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Improving Data Queries through use of a Controlled Vocabulary

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Spring 2006

- John Porter (Virginia Coast Reserve LTER)

Currently the keywords used to characterize datasets at most LTER sites are uncontrolled, meaning that they are selected entirely by the data creator. One of the challenges facing LTER and external researchers in discovering data from LTER sites is inconsistent application of keywords. A researcher interested in carbon dioxide measurements must search on both "Carbon Dioxide and "CO2." Moreover, a search on "Gases" would not find either of them.

The existing set of words and multi-word terms is highly diverse. For example, in the EML documents comprising the LTER Data Catalog, over half (1,616 of 3,206) the keyterms are used in only a single instance. Only 104 of the terms are used at 5 or more different LTER sites. The situation is similar for other lists of words:

Source Number of Terms Number used at 5 or more sites Frequently used words
EML Keywords 3,206 104 LTER (1002), Temperature (701)
EML Titles 2,825 213 And (768), Data (482), LTER (378)
EML Attributes 6,318 436 The (4,207), Data(1,621), Carbon(328)
DTOC Keywords 2,774 103 ARC (1645), Temperature (732))
Bibliography Titles 13,538 1,855 Of (12,611), Forest (2,050)

To help improve this situation, a working group at the 2005 LTER Information Managers' meeting met to develop a plan for improving the searchability of LTER data. The plan revolves around identifying existing controlled vocabularies, thesauri and ontologies that could be exploited to help provide a richer content for searching LTER data. The working group came up with a three part plan:

  1. Information gathering: Accumulate and analyze lists of words and terms used by LTER researchers. Combine these lists and identify a set of "important" terms that can be used to test the richness of existing resources. Words from existing site-specific controlled vocabularies will also be gathered for use in the testing phase. This list-gathering phase of the plan is largely complete thanks to the efforts of Duane Costa (EML lists), James Brunt (Bibliographic list) and John Porter (Data Table-of-Contents/DTOC list), and the lists are posted on the web site. These individual lists were then combined to produce a consolidated listing of 21,153 words or terms along with:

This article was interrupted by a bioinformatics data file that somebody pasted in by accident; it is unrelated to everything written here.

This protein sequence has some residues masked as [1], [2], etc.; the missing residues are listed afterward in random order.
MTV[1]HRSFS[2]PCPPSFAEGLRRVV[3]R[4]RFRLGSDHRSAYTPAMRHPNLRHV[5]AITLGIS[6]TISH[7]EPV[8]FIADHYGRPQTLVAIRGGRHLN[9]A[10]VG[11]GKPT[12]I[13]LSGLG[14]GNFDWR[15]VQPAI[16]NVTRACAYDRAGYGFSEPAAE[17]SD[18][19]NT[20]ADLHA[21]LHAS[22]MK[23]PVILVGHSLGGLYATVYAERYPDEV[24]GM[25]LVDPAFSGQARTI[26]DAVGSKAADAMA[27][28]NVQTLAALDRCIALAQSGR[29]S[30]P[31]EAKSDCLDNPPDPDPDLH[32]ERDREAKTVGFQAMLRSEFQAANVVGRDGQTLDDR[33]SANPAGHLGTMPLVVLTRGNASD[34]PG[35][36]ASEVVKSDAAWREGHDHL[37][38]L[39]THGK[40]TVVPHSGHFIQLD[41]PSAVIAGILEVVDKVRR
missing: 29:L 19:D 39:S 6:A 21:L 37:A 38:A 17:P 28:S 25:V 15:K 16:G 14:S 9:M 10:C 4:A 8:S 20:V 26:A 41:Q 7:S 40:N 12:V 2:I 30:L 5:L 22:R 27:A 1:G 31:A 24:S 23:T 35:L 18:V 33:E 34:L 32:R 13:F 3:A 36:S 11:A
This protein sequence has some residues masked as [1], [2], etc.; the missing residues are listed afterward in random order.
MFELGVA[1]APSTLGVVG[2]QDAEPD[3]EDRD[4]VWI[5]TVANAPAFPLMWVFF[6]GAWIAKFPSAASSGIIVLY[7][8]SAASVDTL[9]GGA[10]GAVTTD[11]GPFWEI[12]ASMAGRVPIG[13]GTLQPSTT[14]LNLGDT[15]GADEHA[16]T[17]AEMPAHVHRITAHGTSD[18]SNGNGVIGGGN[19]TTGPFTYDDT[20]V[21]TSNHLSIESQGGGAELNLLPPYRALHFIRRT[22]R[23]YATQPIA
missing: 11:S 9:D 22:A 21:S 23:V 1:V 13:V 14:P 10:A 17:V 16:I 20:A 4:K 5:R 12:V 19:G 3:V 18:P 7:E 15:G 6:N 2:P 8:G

• Number of lists on which it appeared (range 1-5)
    • Number of sites and uses from each list (EML Title, Keyword and Attribute; Bibliography; and DTOC)
    • Max and Min number of sites using within a list (0-24)
    • Max and Min number of uses within a list (0-12,611)
    • Is it a multi-word term?
    This consolidated listing is now available via the LTER Metacat as package knb-lter-vcr.147.1, and is free for use by other ecoinformatics groups interested in analyzing LTER content. During a videoconferencing session in April, a sub-working group chaired by John Walsh and Barbara Benson was charged with the development of one or more (shorter!) lists where words or terms are rated in terms of their "importance."
  2. Testing: The goal of this step is to use the list(s) of "important" words and words from site-specific controlled vocabularies to test the utility existing lexigraphic resources such as controlled vocabularies, thesauri and ontologies. These resources will be rated based on the number of "important" words that are found in a given resource along with measures of how "rich" the information that resource returns, such as number of more general terms, more specific terms or related terms. During the April videoconference, a sub-working group chaired by Inigo San Gil was charged with deciding:
    1. what should the content of a "report" from a test session include?
    2. Which resources should be evaluated?
    3. How should the testing be conducted?
    When the work of this subgroup is completed, we should have the information needed to make decisions about which lexigraphic resources are likely to be most useful.
  3. Development: Once the lexigraphic resources (existing controlled vocabularies, thesauri and ontologies) have been evaluated, one or more will be selected for utilization by LTER. This may involve negotiating formal Memoranda of Understanding (MOU's) with the resource creators or working with them to enrich their content to support LTER searches. Additionally, tools that use these richer information resources need to be developed, so that users searching for data will have access to improved search and browse tools. During the April videoconference, the LTER Network Office agreed to take the lead on developing prototype applications that are capable of using a wide array of lexigraphic resources. However, initially they will be tested using a smaller subset of resources while the information gathering and testing phases are completed.

The sub-working groups aimed at evaluation of lists (identifying "important" terms), testing against existing lexographic resources and development will be working over the next several months on their respective tasks. Information managers and others interested in participating in the sub-working groups should contact the sub-group leaders.